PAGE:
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System evaluations

When discussing evaluations, a distinction should be made between the evaluation of research centres funded by the REI and the evaluation of the funding scheme itself. Although the two are related, the latter usually includes questions about the REI’s impact on the national science system, and possibly the “added value” of the REI as compared to other modes of funding. For the REIs discussed here, such evaluations have been less frequent than evaluations of individual centres, which are often an obligatory aspect of the scheme. Moreover, many REIs have not been running long enough for comprehensive long-term evaluations. Nevertheless, several countries reported having conducted (interim) evaluations of their REIs. Table 2.5 provides an overview of the survey responses.

Table 2.5. REI system evaluations






An expert panel produces annual reports on the performance of the centres and the wider effects of the REI on the research system.



Evaluations of the CoE programme are carried out with a specific thematic focus. The most recent evaluation focused on the societal impacts of the CoE programmes in 2000-05 and 2002-07.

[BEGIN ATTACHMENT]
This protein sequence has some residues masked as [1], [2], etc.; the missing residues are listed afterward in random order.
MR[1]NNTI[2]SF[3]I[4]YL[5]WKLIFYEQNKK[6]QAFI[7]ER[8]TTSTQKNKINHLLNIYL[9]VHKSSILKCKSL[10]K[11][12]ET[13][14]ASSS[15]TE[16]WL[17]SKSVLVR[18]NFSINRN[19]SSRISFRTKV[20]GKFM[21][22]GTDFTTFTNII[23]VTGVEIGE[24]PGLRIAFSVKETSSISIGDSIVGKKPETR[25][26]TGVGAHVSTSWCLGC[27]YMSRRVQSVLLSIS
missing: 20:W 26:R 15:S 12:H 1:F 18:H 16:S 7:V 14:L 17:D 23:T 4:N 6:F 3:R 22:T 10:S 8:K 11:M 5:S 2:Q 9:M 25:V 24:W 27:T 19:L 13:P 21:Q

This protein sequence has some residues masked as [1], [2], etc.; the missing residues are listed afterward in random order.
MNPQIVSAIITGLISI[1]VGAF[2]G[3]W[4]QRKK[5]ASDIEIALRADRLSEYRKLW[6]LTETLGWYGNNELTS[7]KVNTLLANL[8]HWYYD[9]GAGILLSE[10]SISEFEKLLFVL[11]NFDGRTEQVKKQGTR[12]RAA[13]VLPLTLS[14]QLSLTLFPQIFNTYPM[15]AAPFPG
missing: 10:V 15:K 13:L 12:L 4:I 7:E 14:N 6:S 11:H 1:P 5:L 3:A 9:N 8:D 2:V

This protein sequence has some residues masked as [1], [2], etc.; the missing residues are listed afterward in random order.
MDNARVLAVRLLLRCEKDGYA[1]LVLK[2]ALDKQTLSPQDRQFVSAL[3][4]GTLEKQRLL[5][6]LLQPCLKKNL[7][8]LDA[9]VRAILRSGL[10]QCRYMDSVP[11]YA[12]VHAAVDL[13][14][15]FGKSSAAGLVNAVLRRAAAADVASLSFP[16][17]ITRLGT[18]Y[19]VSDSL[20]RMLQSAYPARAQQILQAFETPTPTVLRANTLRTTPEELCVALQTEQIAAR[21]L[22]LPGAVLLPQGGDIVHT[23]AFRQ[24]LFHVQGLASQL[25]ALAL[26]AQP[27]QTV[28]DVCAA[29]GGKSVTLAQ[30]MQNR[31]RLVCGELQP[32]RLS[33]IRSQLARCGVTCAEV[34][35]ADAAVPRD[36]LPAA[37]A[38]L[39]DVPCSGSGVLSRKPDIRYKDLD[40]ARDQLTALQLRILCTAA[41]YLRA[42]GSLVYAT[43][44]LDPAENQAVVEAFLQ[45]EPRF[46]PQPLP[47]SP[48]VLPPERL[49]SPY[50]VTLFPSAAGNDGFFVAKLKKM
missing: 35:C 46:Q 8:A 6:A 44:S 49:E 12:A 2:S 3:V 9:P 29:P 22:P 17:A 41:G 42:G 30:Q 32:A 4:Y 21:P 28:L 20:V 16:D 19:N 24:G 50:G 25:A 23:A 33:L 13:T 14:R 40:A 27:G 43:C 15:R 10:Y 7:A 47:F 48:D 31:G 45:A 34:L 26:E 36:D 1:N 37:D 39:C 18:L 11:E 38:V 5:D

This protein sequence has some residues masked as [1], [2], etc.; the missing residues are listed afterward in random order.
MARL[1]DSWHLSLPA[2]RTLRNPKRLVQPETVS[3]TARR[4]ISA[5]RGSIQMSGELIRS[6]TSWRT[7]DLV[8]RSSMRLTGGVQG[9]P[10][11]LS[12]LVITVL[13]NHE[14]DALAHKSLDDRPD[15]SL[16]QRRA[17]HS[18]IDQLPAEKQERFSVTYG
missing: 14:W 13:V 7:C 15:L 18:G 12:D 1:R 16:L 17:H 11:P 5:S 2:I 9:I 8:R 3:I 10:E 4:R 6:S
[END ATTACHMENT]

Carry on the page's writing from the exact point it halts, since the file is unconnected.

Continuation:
Commissioned by the German Research Foundation (DFG), the Institute for Research Information and Quality Assurance (iFQ) implemented a monitoring system that estimates both the intended and unintended effects of the REI on the basis of quantitative and qualitative empirical data. An evaluation report based on these data was written in 2008. A report on the second funding cycle is scheduled for 2015. A systematic evaluation of the REI by international experts will take place in 2016.

Germany - Hesse


The REI was evaluated by the German Research Council in 2012.

Germany -



Networks of



An evaluation of the REI system was carried out by the Wissenschaftszentrum Sachsen-Anhalt (Science Centre Saxony-Anhalt, WZW).